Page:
staff at all levels within the organisation But courage is also about execution It’s about deciding and executing on the best ideas
and making them happen to create value Because ultimately, the reason we need
to build an innovation ecosystem The reason we need to both build
consciousness, capacity, co-creation And courage within our organisations is
because innovation is about the creation of value And value in public service
organisations is both about Higher productivity in these
times of austerity It’s about a better service experience for
people, for businesses That are the end-users of our services It’s about creating better outcomes
such as more health, more learning, More safety, more growth, more sustainability
in our societies, for example And finally, value is about enhancing
our democracy, equality empowerment, Equal rights, transparency and
accountability and so on So the 4Cs of the innovation ecosystem
is really about Changing and developing
public sector organisations into What you might call innovation machines Organisations that can work professionally
at all levels, consciously to create more value Which is, of course,
why we even are here Alright, so co-creation is about
the process of innovation And of course, there are many different
methodologies and processes out there But what I’ll try to share with you
is a generic way of looking at Thinking about and certainly doing
innovation, which is about involving Both your own system but certainly also End-users, business people, citizens
and other actors that Have knowledge, insight and experience
to bring into the process We believe very strongly at MindLab
that it is only through co-creation That you can get the buy in and the
contributions from your own organisation That will ensure that implementation
can actually happen And co-creation is also the only way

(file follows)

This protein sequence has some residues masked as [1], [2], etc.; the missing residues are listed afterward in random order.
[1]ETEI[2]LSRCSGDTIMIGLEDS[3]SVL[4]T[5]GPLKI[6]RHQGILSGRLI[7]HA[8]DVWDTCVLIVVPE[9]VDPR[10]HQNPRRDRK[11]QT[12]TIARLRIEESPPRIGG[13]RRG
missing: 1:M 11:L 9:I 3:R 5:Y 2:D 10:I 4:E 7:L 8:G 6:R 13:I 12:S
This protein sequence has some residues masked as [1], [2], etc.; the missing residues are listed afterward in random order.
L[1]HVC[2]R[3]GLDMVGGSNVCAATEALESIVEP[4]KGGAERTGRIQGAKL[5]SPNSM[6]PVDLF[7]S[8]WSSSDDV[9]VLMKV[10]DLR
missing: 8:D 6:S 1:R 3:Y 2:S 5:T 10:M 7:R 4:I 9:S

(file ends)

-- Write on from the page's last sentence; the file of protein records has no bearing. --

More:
you can get a systematic and deep understanding of The world in which your ideas and
solutions need to come and work To start with, let’s take a look at what
does a generic design process look like The slide you’re seeing shows
how we need to move in any innovation process From the present, today and the concreteness
and actuality of the situation we have today Through a process of abstraction where
we begin to analyse and understand What’s going on today means
for an organisation To the future where we
synthesise new ideas, new concepts, New visions about the future And finally to a new situation,
a new concrete situation In the future where we actually have
innovated, where we have changed Where we have actually moved from
the present situation to one that is better That’s the fundamental nature of the
innovation process, that does not mean We cannot begin it or start it
In different quadrants But it means that we ultimately need to move
from one situation now to one in the future That is, by the way, also the way how Herbert Simon
the late Nobel Prize winner, defines design He defines design as the ability to
make up plans and actions that will Change the current situation into a better one The next slide shows the multiple number of Types of activities that we undertake
in all of these 4 quadrants And from knowing the situation today
re-framing problems, from shifting up to Analysing and doing pattern recognition
and understanding The significance of insights for organisation
and moving all the way to Ideation, concept development, prototyping
and back to testing and Scaling and to learning from the process In my experience, the most powerful place
in the process is probably the knowing It’s about knowing the world in a
much more qualitative, in-depth, Rich way than we usually do in government And knowing is about what I also
characterise as professional empathy If we move to the next slide
you can see how that whole part of the process Is really about diving into